infection in pregnant women can cause severe birth defects in
their babies. So the U.S. Centers for Disease Control and
Prevention (CDC) recommends that all pregnant women avoid
traveling to areas where there is an outbreak of Zika virus.
current recommendation is men should not get a woman pregnant
for six months, after the man has traveled to a Zika area, and
women should not get pregnant for eight weeks, if they’ve
traveled to a Zika area," says infectious diseases
internist Dr. Mary Jo Kasten of the Mayo Clinic Travel Clinic.
adds, "If there is no way you can avoid traveling — you
just have to go there for whatever reason, and there’s a
chance of pregnancy in the future — then you just need to do
the very best you can to avoid getting bit by the
suggests using a repellent with deet. "My favorite is a
deet-containing insect spray, because you can spray that all
over your clothing, over your exposed skin, get some on your
hands, put it up around your face. Reapplying that about every
four to six hours. You can cover up with light, long-sleeved
clothing, and you use deet repellent on top of that." She
says you can also use clothing that’s been pretreated with
an insecticide called permethrin.
says she has female patients who ask if they’re at risk. She
says age is a strong factor. "If I had an adult patient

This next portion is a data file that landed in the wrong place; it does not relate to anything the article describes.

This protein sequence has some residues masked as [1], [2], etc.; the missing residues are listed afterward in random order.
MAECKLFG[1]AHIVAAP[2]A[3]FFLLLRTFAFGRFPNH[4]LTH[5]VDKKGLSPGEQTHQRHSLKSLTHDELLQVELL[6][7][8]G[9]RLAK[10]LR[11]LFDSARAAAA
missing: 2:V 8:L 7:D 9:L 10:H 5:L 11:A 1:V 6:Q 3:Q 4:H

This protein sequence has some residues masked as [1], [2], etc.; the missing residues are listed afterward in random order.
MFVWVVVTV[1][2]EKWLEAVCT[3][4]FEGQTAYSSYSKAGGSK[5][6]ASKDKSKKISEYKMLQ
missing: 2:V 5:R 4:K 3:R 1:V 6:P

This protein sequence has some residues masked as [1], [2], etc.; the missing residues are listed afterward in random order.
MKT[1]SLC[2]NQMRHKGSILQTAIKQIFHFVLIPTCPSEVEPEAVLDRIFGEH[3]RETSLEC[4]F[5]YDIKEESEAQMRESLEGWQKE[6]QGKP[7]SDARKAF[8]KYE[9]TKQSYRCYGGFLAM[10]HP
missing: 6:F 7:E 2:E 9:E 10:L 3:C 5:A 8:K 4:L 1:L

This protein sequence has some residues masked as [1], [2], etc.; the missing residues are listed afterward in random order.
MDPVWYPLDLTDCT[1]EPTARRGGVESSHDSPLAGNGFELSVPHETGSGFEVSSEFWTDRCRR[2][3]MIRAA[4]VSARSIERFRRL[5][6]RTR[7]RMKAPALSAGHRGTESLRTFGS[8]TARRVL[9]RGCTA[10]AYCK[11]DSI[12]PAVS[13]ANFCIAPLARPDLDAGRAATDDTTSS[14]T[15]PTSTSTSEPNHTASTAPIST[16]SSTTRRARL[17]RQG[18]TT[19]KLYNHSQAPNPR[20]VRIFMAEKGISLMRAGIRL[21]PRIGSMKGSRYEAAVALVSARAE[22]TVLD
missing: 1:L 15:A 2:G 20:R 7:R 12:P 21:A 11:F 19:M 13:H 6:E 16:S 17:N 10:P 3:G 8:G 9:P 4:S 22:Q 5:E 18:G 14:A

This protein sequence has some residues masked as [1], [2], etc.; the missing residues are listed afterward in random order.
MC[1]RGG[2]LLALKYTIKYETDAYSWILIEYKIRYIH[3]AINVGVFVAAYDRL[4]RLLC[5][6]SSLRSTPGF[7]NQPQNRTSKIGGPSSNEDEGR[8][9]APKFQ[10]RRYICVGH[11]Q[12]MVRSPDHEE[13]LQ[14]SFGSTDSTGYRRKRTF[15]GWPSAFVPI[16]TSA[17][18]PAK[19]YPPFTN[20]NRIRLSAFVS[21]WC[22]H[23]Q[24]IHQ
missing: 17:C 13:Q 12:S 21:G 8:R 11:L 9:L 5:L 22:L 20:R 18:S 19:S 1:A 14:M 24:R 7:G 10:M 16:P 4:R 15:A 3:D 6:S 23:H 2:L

saying ‘I’m afraid to go to Brazil, because I might get
Zika’ but they’re a 50-year-old woman, and there’s no
chance of them getting pregnant, I would say, ‘You don’t
really need to worry.’ Your risk of getting something like
dengue or other things is much higher than getting sick from
some other mosquito-borne illness or other travel-related
problem than Zika," says Kasten. "However, if you
were a 24-year-old woman interested in getting pregnant in the
next six months, then Zika needs to really be on your radar,
and you should really reconsider."
adds, "It’s not transmitted as frequently through sex
as through mosquito bites, but we do want women who have a
partner who has traveled to Zika virus places to know that
they can potentially get Zika through sex."
the recommendation is if women travel to a Zika-endemic area,
they should not get pregnant for eight weeks. If their
partner, or any sex partner, has traveled to a Zika-endemic
area, it’s recommended the woman not get pregnant for six
months. Kasten says the couple should especially use condoms
(and other forms of birth control) to try to avoid pregnancy
and acquiring Zika from the male partner.
researchers work on a vaccine, Kasten says it appears they’re
making faster progress with Zika than with other vaccines.
"They’ve been working on dengue virus vaccines for
years and years, but it seems like they’re probably closer
to having a Zika virus vaccine that might be able to be
tested, as I understand it, than dengue virus vaccine."